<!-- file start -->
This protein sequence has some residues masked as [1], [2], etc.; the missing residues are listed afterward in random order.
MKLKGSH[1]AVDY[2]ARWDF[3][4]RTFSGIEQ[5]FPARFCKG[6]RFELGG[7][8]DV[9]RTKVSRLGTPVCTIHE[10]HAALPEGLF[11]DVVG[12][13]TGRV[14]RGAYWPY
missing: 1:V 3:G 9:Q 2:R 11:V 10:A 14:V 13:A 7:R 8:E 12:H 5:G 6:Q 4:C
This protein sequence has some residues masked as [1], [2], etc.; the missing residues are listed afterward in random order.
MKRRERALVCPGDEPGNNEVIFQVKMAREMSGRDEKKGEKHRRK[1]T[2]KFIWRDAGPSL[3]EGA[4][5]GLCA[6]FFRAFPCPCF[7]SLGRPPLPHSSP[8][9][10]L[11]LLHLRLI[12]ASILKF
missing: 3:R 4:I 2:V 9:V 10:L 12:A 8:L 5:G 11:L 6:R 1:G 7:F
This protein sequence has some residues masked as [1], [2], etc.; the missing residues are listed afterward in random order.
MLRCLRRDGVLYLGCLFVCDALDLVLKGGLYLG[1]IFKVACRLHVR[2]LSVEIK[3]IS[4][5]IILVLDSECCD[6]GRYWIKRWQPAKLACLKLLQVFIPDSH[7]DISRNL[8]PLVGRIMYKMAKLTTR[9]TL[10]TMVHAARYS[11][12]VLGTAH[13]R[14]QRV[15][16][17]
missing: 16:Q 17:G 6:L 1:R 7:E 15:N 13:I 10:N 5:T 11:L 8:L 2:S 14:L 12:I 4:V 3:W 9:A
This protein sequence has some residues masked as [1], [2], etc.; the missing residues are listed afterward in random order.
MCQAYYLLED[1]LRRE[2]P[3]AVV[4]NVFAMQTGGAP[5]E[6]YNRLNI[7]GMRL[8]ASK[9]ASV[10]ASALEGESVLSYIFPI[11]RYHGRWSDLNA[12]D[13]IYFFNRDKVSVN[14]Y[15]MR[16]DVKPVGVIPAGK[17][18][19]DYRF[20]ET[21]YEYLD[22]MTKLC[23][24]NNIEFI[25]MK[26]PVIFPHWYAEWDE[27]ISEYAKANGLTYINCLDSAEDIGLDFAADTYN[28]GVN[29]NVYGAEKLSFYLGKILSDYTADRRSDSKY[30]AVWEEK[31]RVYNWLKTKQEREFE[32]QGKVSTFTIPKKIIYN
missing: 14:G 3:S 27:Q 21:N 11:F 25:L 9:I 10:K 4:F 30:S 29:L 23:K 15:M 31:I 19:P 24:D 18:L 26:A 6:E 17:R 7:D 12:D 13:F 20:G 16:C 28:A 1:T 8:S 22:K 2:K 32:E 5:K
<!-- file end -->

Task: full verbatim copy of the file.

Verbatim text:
This protein sequence has some residues masked as [1], [2], etc.; the missing residues are listed afterward in random order.
MKLKGSH[1]AVDY[2]ARWDF[3][4]RTFSGIEQ[5]FPARFCKG[6]RFELGG[7][8]DV[9]RTKVSRLGTPVCTIHE[10]HAALPEGLF[11]DVVG[12][13]TGRV[14]RGAYWPY
missing: 1:V 3:G 9:Q 2:R 11:V 10:A 14:V 13:A 7:R 8:E 12:H 5:G 6:Q 4:C
This protein sequence has some residues masked as [1], [2], etc.; the missing residues are listed afterward in random order.
MKRRERALVCPGDEPGNNEVIFQVKMAREMSGRDEKKGEKHRRK[1]T[2]KFIWRDAGPSL[3]EGA[4][5]GLCA[6]FFRAFPCPCF[7]SLGRPPLPHSSP[8][9][10]L[11]LLHLRLI[12]ASILKF
missing: 3:R 4:I 2:V 9:V 10:L 12:A 8:L 5:G 11:L 6:R 1:G 7:F
This protein sequence has some residues masked as [1], [2], etc.; the missing residues are listed afterward in random order.
MLRCLRRDGVLYLGCLFVCDALDLVLKGGLYLG[1]IFKVACRLHVR[2]LSVEIK[3]IS[4][5]IILVLDSECCD[6]GRYWIKRWQPAKLACLKLLQVFIPDSH[7]DISRNL[8]PLVGRIMYKMAKLTTR[9]TL[10]TMVHAARYS[11][12]VLGTAH[13]R[14]QRV[15][16][17]
missing: 16:Q 17:G 6:L 1:R 7:E 15:N 13:I 10:N 5:T 11:L 8:L 2:S 14:L 12:I 4:V 3:W 9:A
This protein sequence has some residues masked as [1], [2], etc.; the missing residues are listed afterward in random order.
MCQAYYLLED[1]LRRE[2]P[3]AVV[4]NVFAMQTGGAP[5]E[6]YNRLNI[7]GMRL[8]ASK[9]ASV[10]ASALEGESVLSYIFPI[11]RYHGRWSDLNA[12]D[13]IYFFNRDKVSVN[14]Y[15]MR[16]DVKPVGVIPAGK[17][18][19]DYRF[20]ET[21]YEYLD[22]MTKLC[23][24]NNIEFI[25]MK[26]PVIFPHWYAEWDE[27]ISEYAKANGLTYINCLDSAEDIGLDFAADTYN[28]GVN[29]NVYGAEKLSFYLGKILSDYTADRRSDSKY[30]AVWEEK[31]RVYNWLKTKQEREFE[32]QGKVSTFTIPKKIIYN
missing: 14:G 3:S 27:Q 21:N 11:F 25:L 9:I 10:K 4:F 30:S 29:L 23:K 15:M 31:I 19:P 24:D 18:L 26:A 6:E 17:R 7:D 12:D 13:F 20:G 16:C 28:A 1:T 8:S 22:K 2:K 32:E 5:K